You might want to simulate several types of workloads at once: e.g. in an eshop users would come browsing or buying products, and operators would restock the virtual warehouse. Also, driving constant load may not be the best way to run the benchmark: often you want to slowly ramp the load up to let the system adjust (scale up, perform JIT, fill pools) and push the full load only after that. When trying to find system limits, you do the same repetitevely - ramp up the load, measure latencies and if the system meets SLAs (latencies below limits) continue ramping up the load until it breaks.
In Hyperfoil, this all is expressed through phases. Phases can run independently of each other;
these simulate certain load execute by a group of users. Within one phase all users execute the same
(e.g. logging into the system, buying some goods and then logging off).
A phase can be in one of these states:
- not running (scheduled)
- finished: Users won’t start new scenarios but we’ll let already-started users complete the scenario.
- terminated: All users are done, all stats are collected and no further requests will be made.
- cancelled: Same as terminated but this phase hasn’t been run at all.
There are different types of phases based on the mode of starting new users:
|constantRate||The benchmark will start certain number of users according to a schedule regardless of previously started users completing the scenario. This is the open-model.|
|decreasingRate||The same as
|atOnce||All users are be started when the phase starts running and once the scenario is completed the users won’t retry the scenario.|
|always||There is fixed number of users and once the scenario is completed the users will start executing the scenario from beginning. This is called a closed-model and is similar to the way many benchmarks with fixed number of threads work.|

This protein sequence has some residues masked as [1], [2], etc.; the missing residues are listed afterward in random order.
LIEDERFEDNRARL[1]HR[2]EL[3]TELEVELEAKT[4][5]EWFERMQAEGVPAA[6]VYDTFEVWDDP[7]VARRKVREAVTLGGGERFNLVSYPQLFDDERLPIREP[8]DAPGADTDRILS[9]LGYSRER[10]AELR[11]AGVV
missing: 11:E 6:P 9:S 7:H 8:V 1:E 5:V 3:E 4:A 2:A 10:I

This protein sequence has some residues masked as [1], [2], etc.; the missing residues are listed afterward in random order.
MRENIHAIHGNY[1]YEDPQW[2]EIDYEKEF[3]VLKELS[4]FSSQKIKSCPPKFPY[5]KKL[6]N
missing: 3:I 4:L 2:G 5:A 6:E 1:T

See the example of phases configuration:
... phases: # Over one minute ramp the number of users started each second from 1 to 100 - rampUp: increasingRate: initialUsersPerSec: 1 targetUsersPerSec: 100 # We expect at most 200 users being active at one moment - see below maxSessions: 200 duration: 1m scenario: ... # After rampUp is finished, run for 5 minutes and start 100 new users each second - steadyState: constantRate: usersPerSec: 100 maxSessions: 200 startAfter: rampUp duration: 5m # If some users get stuck, forcefully terminate them after 6 minutes from the phase start maxDuration: 6m scenario: ... # 2 minutes after the benchmark has started spawn 5 users constantly doing something for 2 minutes - outOfBand: always: users: 5 startTime: 2m duration: 2m scenario: ... - final: atOnce: users: 1 # Do something at the end: make sure that both rampUp and steadyState are terminated startAfterStrict: - rampUp - steadyState scenario: ...
These properties are common for all types of phases:
|startTime||Time relative to benchmark start when this phase should be scheduled. In other words, it’s the earliest moment when it could be scheduled, other conditions (below) may delay that even further.|
|startAfter||Phases that must be finished before this phase can start. You can use either single phase name, list of phases or a reference to certain iteration.|